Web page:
29 Jul 2007

How housing demand is assessed

The housebuilding lobby insists that demand for new homes is outstripping supply, and that this has been the case for many years, decades even. But whilst it is fairly straightforward to measure housing supply, how is demand assessed?

One place to look is Kate Barker’s review into the state of UK housebuilding. Her brief was to look at supply side issues but she does acknowledge that the relationship with demand is complex. She makes the crucial point that simply increasing the supply of new homes may in itself affect demand: Higher rates of housebuilding could also lead to higher household formation rates. (Barker Report 1.43). But she doesn’t really explore these issues in any depth.

A more fruitful area to dig in is the work of the Cambridge Centre for Housing and Planning Research. They have produced various pieces of research on housing need and housing demand. One piece in particular, More Households to be Housed: Where is the increase coming from? by Alan Holmans and Christine Whitehead, is very pertinent and seems to set out the methodology for how these figures are calculated. Which is:
• work out how many more old people there are going to be
• work out how many more broken families there will be
• work out what net migration levels will be.

The answer habitually comes out at something like 215,000 extra households per annum. So this figure is taken as the basis of housing demand. And if we build less than this each year (we do), this is responsible for the shortage of housing and, it follows, the increase in house prices.

But dig down into Holman’s and Whitehead’s report and you can begin to uncover a number of assumptions and guesses that call into question the accuracy of their work.

• whilst it is easy to measure the marriage rate and the divorce rate, because each event is recorded, there are no accurate figures for co-habiting couples, nor for what happens to couples (both married and co-habiting) once they separate. How many couple up again? No one knows, they just guess.
• migration rates: everyone knows that the amount off net migration in the past few years has been enormous, but no one knows just how enormous. Not until the 2011 census will there be any hard figures to go on, and even then, it is widely anticipated that illegal migrants will mostly not appear on the census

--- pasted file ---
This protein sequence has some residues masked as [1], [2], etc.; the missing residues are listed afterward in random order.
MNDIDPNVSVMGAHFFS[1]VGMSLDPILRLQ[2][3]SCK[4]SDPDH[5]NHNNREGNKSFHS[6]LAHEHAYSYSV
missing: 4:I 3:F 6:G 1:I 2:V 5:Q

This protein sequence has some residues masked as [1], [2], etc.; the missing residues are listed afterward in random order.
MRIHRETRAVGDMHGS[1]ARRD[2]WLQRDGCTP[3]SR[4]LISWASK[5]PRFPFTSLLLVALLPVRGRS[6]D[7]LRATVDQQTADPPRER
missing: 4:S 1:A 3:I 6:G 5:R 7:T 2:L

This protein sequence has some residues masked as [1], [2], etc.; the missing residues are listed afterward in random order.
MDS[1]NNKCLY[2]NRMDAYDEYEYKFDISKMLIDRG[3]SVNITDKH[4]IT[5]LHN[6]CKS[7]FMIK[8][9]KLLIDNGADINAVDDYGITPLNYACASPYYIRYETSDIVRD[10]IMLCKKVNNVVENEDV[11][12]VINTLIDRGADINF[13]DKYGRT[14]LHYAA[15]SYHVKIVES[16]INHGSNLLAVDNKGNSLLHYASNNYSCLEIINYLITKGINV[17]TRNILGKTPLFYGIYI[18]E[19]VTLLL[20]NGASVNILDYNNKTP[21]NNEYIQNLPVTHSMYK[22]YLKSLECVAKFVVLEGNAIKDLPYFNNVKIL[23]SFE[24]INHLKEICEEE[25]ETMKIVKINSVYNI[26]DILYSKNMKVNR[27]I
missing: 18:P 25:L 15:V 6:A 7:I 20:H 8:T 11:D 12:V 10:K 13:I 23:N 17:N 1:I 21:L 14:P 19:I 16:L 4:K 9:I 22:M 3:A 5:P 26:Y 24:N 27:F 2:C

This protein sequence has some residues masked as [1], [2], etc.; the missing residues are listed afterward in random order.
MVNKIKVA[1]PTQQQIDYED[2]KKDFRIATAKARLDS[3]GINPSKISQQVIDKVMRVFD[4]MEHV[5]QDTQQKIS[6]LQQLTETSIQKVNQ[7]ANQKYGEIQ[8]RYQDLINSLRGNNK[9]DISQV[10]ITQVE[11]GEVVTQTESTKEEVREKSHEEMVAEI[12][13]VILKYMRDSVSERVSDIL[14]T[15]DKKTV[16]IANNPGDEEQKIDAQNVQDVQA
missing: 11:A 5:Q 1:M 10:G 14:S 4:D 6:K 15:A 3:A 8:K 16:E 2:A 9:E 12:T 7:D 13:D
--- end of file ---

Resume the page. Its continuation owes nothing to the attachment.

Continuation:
• longevity: we are as a population living longer and the models build in an assumption that life expectancy rates will continue to increase at the rates they have done over the past century. But will they? Again, no one has a clue.

But even if their assumptions are correct, there is still a fundamental flaw in the way their demand figure is arrived at. It’s all just too mechanistic: the model makes no allowance for the fact that demand is itself affected by supply. The size of the average household has been falling consistently ever since records began, but does this represent a profound social change or is it simply a reflection of the fact that there are far more houses around now and, given the choice, many people would prefer to live on their own or in small units. Back in Victorian times, it was not unusual to have families of seven, eight or nine living in two-up, two-downs. For them, this was normal; for us it would be seen as appalling overcrowding.

What this demonstrates is that our standard of living has increased and we now expect to share bedrooms with no more than one other person. And without setting a notional accommodation standard for the country as a whole, how is it possible to determine whether our housing demand is real or just aspirational. If our aspirations are to live in smaller and smaller household units, then we cannot hope to meet demand until such time as everybody has a house of their own. Or maybe two. Why not?

So demand as it is now defined will remain unquenchable. If we were to be building, say, 300,000 new homes a year, rather than 180,000 that we manage at present, we would simply be the moving the goalposts and would fine that the demand for new homes had inexplicably risen to 350,000 a year. And probably work out all manner of household formation statistics as if to prove it. The tail appears to be wagging the dog.

So behind this lies a debate which has yet to be started. The subject is this: Is it the responsibility of government to provide a home for everybody who wants one? And does this include everyone who pitches up on our shores in future? Or do we now have to accept that that there must be limits to household growth, and learn to adapt to what we already have?

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